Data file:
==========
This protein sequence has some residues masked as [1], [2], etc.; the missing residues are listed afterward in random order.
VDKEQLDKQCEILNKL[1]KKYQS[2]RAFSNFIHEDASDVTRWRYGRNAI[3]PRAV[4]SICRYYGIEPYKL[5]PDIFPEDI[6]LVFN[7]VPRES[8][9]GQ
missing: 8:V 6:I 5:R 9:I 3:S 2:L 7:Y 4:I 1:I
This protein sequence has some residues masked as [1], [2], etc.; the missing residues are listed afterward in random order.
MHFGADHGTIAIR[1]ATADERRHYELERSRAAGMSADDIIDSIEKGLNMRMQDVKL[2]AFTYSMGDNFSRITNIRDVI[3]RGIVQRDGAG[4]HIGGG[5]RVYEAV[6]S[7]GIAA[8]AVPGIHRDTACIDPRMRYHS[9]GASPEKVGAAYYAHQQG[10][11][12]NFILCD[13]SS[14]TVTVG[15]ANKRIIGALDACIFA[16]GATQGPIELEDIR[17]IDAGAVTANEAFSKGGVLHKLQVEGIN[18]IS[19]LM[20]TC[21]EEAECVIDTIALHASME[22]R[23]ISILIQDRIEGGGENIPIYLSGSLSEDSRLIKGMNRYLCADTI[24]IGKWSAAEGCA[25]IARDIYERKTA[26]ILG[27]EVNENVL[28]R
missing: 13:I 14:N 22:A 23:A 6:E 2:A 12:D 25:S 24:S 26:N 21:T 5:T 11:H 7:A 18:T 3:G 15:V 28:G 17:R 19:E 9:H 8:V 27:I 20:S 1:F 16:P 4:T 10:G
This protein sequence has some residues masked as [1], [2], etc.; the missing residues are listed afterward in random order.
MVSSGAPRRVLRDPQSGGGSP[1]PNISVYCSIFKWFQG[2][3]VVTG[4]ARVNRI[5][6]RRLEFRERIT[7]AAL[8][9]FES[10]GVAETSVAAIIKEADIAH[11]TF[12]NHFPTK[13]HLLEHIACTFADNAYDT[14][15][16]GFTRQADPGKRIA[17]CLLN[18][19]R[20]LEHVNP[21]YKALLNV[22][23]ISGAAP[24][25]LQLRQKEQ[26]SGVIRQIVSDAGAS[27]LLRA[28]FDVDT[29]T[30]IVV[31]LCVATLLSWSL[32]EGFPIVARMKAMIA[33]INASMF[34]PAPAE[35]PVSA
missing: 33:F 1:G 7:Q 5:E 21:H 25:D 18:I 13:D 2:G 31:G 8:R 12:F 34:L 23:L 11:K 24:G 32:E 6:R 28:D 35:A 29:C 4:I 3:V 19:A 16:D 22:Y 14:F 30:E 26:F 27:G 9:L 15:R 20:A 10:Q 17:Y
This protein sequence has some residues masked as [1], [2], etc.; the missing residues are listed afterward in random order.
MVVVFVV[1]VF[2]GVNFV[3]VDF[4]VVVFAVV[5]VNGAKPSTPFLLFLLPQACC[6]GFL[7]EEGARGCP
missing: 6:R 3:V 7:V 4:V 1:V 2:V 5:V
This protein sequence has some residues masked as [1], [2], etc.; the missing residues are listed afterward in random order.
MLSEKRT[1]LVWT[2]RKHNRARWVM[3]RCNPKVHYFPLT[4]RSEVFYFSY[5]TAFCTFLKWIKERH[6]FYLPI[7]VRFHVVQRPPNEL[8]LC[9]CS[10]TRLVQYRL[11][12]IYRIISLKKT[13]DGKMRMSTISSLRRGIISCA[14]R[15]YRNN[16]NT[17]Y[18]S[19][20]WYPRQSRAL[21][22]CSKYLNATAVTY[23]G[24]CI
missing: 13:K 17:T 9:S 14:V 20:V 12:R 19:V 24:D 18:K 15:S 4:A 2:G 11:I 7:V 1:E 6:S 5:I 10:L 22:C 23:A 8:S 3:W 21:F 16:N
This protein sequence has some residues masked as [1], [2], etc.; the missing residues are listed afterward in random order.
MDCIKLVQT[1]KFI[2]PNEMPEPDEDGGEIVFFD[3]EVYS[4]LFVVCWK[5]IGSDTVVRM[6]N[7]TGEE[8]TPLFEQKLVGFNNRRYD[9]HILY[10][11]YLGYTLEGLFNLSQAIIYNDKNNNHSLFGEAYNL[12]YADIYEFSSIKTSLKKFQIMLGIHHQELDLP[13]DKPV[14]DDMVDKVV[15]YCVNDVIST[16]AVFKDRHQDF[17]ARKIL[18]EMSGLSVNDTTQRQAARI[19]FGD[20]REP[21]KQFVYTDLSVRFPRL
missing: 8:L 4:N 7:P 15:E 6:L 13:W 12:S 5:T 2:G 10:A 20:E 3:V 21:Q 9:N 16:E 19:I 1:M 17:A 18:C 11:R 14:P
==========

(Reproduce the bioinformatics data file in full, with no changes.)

This protein sequence has some residues masked as [1], [2], etc.; the missing residues are listed afterward in random order.
VDKEQLDKQCEILNKL[1]KKYQS[2]RAFSNFIHEDASDVTRWRYGRNAI[3]PRAV[4]SICRYYGIEPYKL[5]PDIFPEDI[6]LVFN[7]VPRES[8][9]GQ
missing: 8:V 6:I 5:R 9:I 3:S 2:L 7:Y 4:I 1:I
This protein sequence has some residues masked as [1], [2], etc.; the missing residues are listed afterward in random order.
MHFGADHGTIAIR[1]ATADERRHYELERSRAAGMSADDIIDSIEKGLNMRMQDVKL[2]AFTYSMGDNFSRITNIRDVI[3]RGIVQRDGAG[4]HIGGG[5]RVYEAV[6]S[7]GIAA[8]AVPGIHRDTACIDPRMRYHS[9]GASPEKVGAAYYAHQQG[10][11][12]NFILCD[13]SS[14]TVTVG[15]ANKRIIGALDACIFA[16]GATQGPIELEDIR[17]IDAGAVTANEAFSKGGVLHKLQVEGIN[18]IS[19]LM[20]TC[21]EEAECVIDTIALHASME[22]R[23]ISILIQDRIEGGGENIPIYLSGSLSEDSRLIKGMNRYLCADTI[24]IGKWSAAEGCA[25]IARDIYERKTA[26]ILG[27]EVNENVL[28]R
missing: 13:I 14:N 22:A 23:A 6:E 2:A 12:D 25:S 24:S 26:N 21:T 5:T 11:H 7:A 18:T 3:G 15:V 28:G 17:R 19:E 9:H 8:V 27:I 20:S 1:F 16:P 4:T 10:G
This protein sequence has some residues masked as [1], [2], etc.; the missing residues are listed afterward in random order.
MVSSGAPRRVLRDPQSGGGSP[1]PNISVYCSIFKWFQG[2][3]VVTG[4]ARVNRI[5][6]RRLEFRERIT[7]AAL[8][9]FES[10]GVAETSVAAIIKEADIAH[11]TF[12]NHFPTK[13]HLLEHIACTFADNAYDT[14][15][16]GFTRQADPGKRIA[17]CLLN[18][19]R[20]LEHVNP[21]YKALLNV[22][23]ISGAAP[24][25]LQLRQKEQ[26]SGVIRQIVSDAGAS[27]LLRA[28]FDVDT[29]T[30]IVV[31]LCVATLLSWSL[32]EGFPIVARMKAMIA[33]INASMF[34]PAPAE[35]PVSA
missing: 33:F 1:G 7:Q 5:E 21:H 25:D 18:I 13:D 2:G 31:G 8:R 12:F 34:L 23:L 11:K 24:G 32:E 6:R 28:D 35:A 29:C 4:I 3:V 19:A 16:D 22:Y 14:F 30:E 26:F 27:G 9:L 15:R 20:A 10:Q 17:Y
This protein sequence has some residues masked as [1], [2], etc.; the missing residues are listed afterward in random order.
MVVVFVV[1]VF[2]GVNFV[3]VDF[4]VVVFAVV[5]VNGAKPSTPFLLFLLPQACC[6]GFL[7]EEGARGCP
missing: 6:R 3:V 7:V 4:V 1:V 2:V 5:V
This protein sequence has some residues masked as [1], [2], etc.; the missing residues are listed afterward in random order.
MLSEKRT[1]LVWT[2]RKHNRARWVM[3]RCNPKVHYFPLT[4]RSEVFYFSY[5]TAFCTFLKWIKERH[6]FYLPI[7]VRFHVVQRPPNEL[8]LC[9]CS[10]TRLVQYRL[11][12]IYRIISLKKT[13]DGKMRMSTISSLRRGIISCA[14]R[15]YRNN[16]NT[17]Y[18]S[19][20]WYPRQSRAL[21][22]CSKYLNATAVTY[23]G[24]CI
missing: 13:K 17:T 9:S 14:V 20:V 12:R 19:V 24:D 18:K 15:S 4:A 2:G 11:I 7:V 1:E 6:S 5:I 10:L 22:C 23:A 8:S 3:W 21:F 16:N
This protein sequence has some residues masked as [1], [2], etc.; the missing residues are listed afterward in random order.
MDCIKLVQT[1]KFI[2]PNEMPEPDEDGGEIVFFD[3]EVYS[4]LFVVCWK[5]IGSDTVVRM[6]N[7]TGEE[8]TPLFEQKLVGFNNRRYD[9]HILY[10][11]YLGYTLEGLFNLSQAIIYNDKNNNHSLFGEAYNL[12]YADIYEFSSIKTSLKKFQIMLGIHHQELDLP[13]DKPV[14]DDMVDKVV[15]YCVNDVIST[16]AVFKDRHQDF[17]ARKIL[18]EMSGLSVNDTTQRQAARI[19]FGD[20]REP[21]KQFVYTDLSVRFPRL
missing: 8:L 4:N 7:P 15:E 6:L 13:W 12:S 5:T 2:G 10:A 20:E 3:V 21:Q 9:N 16:E 19:I 1:M 17:A 18:C 11:R 14:P